Clayton County BOS hears emergency management building plan

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By Willis Patenaude, Times-Register


The ongoing discussion over allocating American Rescue Plan Act (ARPA) funds for the construction of a new emergency management building continued at a recent Clayton County Board of Supervisors meeting. The county’s emergency management coordinator, Sarah Moser, was in attendance to talk about the project, specifically building design, storage space, possible parking issues and whether it would limit future expansion. 


The discussion has been on the table since ARPA funds were released in March, when $3,408,688 was allocated to Clayton County “to provide state, local and Tribal governments with the resources needed to respond to the pandemic and its economic effects.”


The proposed new building would be located on the property of the Clayton County Office Building, which is also where the emergency management office is currently located. 


One of the major reasons for the proposal is the inadequacy of the current storage system, which has emergency management resources spread far and wide, stored currently in at least seven different locations and buildings around the county. 


This causes several issues when it comes to emergency preparedness and response, and it also creates inefficiencies. One of those inefficiencies is when Moser has to take inventory of what the county has, leading to her having to “track everything down.” This is made more problematic when Moser doesn’t have control over access to some of those other buildings, which could lead to delays in creating an accurate inventory. 


On top of that, the lack of control over the buildings can lead to issues beyond simple access, such as simply getting the equipment out. 


“Obviously, our equipment isn’t their top priority, so it could end up in an area where it is not easily accessed, which is understandable,” Moser explained. 


Although understandable, it is little comfort if that equipment is needed quickly during a flood or a pandemic. While Moser was quick to point out the kindness of entities that have offered up space to store some of the emergency management equipment, such as the Clayton County Sheriff’s Office and Elkader and Strawberry Point fire departments, Moser doesn’t want to run the risk of becoming a burden.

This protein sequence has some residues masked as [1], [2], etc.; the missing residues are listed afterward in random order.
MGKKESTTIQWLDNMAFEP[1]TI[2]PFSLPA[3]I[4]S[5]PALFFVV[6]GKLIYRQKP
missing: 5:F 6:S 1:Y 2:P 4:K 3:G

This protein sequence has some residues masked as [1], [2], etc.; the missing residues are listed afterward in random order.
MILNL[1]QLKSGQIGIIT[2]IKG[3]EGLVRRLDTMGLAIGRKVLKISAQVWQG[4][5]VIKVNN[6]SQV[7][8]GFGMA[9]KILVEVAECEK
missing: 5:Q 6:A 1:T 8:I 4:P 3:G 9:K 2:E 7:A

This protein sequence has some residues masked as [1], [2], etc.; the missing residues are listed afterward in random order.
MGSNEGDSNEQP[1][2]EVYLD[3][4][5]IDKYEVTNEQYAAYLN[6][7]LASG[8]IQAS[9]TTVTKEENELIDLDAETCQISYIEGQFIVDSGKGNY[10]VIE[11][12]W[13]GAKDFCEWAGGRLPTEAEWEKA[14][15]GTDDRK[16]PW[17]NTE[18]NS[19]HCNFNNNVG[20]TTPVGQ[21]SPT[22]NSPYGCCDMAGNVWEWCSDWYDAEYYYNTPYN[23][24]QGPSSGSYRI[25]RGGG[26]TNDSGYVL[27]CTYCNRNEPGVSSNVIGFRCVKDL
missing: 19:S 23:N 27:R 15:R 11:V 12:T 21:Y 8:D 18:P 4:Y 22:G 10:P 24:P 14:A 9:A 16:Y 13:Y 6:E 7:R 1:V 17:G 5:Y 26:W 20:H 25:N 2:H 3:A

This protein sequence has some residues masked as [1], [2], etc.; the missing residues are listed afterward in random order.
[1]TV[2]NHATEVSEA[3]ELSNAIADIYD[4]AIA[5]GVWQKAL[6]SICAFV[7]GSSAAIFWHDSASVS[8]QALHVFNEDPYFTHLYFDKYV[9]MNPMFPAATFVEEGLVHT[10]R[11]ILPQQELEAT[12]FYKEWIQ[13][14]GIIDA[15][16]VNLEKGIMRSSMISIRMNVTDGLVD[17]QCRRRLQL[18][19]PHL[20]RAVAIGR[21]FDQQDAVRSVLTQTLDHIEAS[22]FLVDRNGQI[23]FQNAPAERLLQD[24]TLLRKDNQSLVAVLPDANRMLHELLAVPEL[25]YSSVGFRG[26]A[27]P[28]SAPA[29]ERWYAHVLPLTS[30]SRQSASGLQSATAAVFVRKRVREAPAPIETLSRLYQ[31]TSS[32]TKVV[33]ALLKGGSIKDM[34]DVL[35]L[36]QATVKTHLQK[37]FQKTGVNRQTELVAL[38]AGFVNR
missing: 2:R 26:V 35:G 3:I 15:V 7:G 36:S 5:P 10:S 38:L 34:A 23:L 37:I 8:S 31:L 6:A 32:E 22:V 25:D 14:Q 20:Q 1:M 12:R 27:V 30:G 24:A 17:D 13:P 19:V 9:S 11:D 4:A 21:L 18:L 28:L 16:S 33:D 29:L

“We don’t want to over stay our welcome and their generous hospitality,” Moser said. “If our main items were stored in one location, near the EMA office, it would be more convenient and efficient.” 


The one notable exception to this current system is the strategic placement of sandbags, but they would most likely be moved into the new building upon completion, as would other items like Hesco barriers, a six-inch trash pump that is on a trailer, a shelter trailer and communication/incident command trailer, just to name a few. 


The building would not just store emergency management equipment, but county maintenance as well. Beyond storage, the building would have the capability of being utilized as a drive-thru clinic, useful during a pandemic or even as a voting location, “if the need arises,” Moser said. 


During the discussion, one sticking point was a loss of parking space, depending on where the project is ultimately built. Moser doesn’t believe it will have a major impact, though. 


“Where the building is going to be located shouldn’t impact any future expansion of the current county building. If it was moved over, it could impact some parking depending on how they design a building expansion and parking area,” Moser explained.


As of right now, the proposal is still under consideration and no final decision has been reached. 

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